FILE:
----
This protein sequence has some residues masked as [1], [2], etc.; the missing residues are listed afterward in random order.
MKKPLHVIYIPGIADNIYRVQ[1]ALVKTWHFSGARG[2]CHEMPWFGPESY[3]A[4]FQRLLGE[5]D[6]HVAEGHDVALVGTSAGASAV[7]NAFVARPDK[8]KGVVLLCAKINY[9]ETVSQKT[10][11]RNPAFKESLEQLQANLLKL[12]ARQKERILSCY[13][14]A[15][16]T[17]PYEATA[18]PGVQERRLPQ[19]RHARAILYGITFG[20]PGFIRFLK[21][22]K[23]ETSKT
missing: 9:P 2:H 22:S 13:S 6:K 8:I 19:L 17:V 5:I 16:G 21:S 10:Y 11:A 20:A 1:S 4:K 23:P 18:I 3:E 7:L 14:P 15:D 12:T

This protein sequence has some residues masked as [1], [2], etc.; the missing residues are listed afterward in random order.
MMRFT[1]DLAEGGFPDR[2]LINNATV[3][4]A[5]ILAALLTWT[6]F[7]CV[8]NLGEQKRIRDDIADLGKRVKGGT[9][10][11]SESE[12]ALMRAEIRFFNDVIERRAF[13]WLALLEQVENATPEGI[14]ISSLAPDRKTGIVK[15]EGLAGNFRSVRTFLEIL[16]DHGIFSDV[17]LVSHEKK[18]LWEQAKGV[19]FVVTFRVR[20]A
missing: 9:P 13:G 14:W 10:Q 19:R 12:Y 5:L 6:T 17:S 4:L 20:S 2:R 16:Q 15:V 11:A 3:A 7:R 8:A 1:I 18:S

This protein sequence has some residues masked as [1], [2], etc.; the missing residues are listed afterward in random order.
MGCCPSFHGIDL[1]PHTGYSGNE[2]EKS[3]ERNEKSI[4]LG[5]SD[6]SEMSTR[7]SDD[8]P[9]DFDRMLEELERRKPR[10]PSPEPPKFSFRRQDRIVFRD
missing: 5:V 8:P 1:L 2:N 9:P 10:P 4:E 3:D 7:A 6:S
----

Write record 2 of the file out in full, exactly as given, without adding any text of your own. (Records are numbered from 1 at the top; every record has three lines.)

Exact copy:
This protein sequence has some residues masked as [1], [2], etc.; the missing residues are listed afterward in random order.
MMRFT[1]DLAEGGFPDR[2]LINNATV[3][4]A[5]ILAALLTWT[6]F[7]CV[8]NLGEQKRIRDDIADLGKRVKGGT[9][10][11]SESE[12]ALMRAEIRFFNDVIERRAF[13]WLALLEQVENATPEGI[14]ISSLAPDRKTGIVK[15]EGLAGNFRSVRTFLEIL[16]DHGIFSDV[17]LVSHEKK[18]LWEQAKGV[19]FVVTFRVR[20]A
missing: 9:P 13:G 14:W 10:Q 19:R 12:Y 5:L 6:T 17:S 4:L 20:S 2:R 16:Q 15:V 11:A 3:A 7:R 8:A 1:I 18:S